The proportion of Americans reporting treatment for diabetes who took oral medications to treat their condition rose from 60 percent in 1997 to 77 percent in 2007 — a 28 percent increase. During that period, the proportion taking insulin to control their diabetes fell from 38 percent to 24 percent, according to the Agency for Healthcare Research and Quality (AHRQ). It’s understandable, because it is more convenient to take a pill than to give oneself an injection. Less painful, too.
AHRQ’s analysis also revealed a shift in the three most commonly prescribed oral medications during that period. Sulfonylureas were the most prescribed oral antidiabetic in 1997 and still were in 2007, with 5 and 7.6 million people with diabetes using this class of drug. The biguanides (prescribed to 2.1 and 10.4 million, respectively) and thiazolidinediones (prescribed to 0.5 and 4.6 million, respectively) followed.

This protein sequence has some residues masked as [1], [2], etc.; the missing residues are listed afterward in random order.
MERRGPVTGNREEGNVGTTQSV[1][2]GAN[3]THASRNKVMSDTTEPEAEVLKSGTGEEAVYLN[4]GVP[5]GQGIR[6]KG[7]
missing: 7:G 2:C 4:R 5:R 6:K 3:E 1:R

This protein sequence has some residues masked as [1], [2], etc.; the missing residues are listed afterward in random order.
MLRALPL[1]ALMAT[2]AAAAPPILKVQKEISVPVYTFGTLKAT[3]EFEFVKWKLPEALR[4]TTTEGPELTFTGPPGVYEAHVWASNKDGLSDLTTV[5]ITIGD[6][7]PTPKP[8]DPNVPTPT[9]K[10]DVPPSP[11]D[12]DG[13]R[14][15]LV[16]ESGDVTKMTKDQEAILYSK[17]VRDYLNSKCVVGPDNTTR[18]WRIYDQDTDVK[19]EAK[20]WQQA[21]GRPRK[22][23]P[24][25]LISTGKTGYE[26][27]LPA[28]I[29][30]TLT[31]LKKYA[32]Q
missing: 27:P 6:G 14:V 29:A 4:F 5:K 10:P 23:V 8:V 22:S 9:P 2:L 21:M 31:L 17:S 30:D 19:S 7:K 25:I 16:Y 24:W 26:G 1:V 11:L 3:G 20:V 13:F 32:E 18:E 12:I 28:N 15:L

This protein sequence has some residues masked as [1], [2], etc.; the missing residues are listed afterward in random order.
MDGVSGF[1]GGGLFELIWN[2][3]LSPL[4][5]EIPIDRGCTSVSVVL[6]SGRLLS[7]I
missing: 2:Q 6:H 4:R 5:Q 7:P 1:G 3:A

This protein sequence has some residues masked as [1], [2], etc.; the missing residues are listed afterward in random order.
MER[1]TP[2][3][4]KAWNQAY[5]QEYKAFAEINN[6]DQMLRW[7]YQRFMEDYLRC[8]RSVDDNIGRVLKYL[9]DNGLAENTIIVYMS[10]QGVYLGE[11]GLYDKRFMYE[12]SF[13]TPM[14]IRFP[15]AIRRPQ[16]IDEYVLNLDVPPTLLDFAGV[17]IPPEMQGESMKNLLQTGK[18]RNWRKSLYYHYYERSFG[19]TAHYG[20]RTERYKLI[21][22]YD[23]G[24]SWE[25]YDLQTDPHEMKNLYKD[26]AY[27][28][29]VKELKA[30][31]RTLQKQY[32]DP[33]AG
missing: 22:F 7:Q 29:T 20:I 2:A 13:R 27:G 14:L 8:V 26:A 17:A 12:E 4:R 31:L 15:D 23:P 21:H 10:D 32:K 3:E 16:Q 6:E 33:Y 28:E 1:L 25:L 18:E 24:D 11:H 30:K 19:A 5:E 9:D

Although the sulfonylureas were the most widely used class of oral antidiabetes agent in 1997, the proportion changed by 2007.
In 2007, the proportions of people who used the three most commonly prescribed oral medications changed this way: sulfonylureas declined from 51 percent to 40 percent; biguanides rose from 21 percent to 55 percent; and thiazolidinediones increased from 5 percent to 25 percent.
The mean cost per user for all types of antidiabetic medications in constant dollars for 2006–2007 ($944) was nearly twice that in 1997–1998 ($500). In contrast, the mean expenditure per user for sulfonylureas and biguanides decreased from $298 and $381 in 1997–1998 to $211 and $297 in 2006–2007, respectively.
Thiazolidinedione costs rose during that period — from $1,013 in 1997–1998 to $1,121 in 2006–2007. The mean expenditure per user for persons using new antidiabetic medications stood at $1,297 for non-insulin injections and $577 for oral combinations in 2006–2007.
Source for both graphs: Agency for Healthcare Research and Quality. Statistical brief #293, September 2010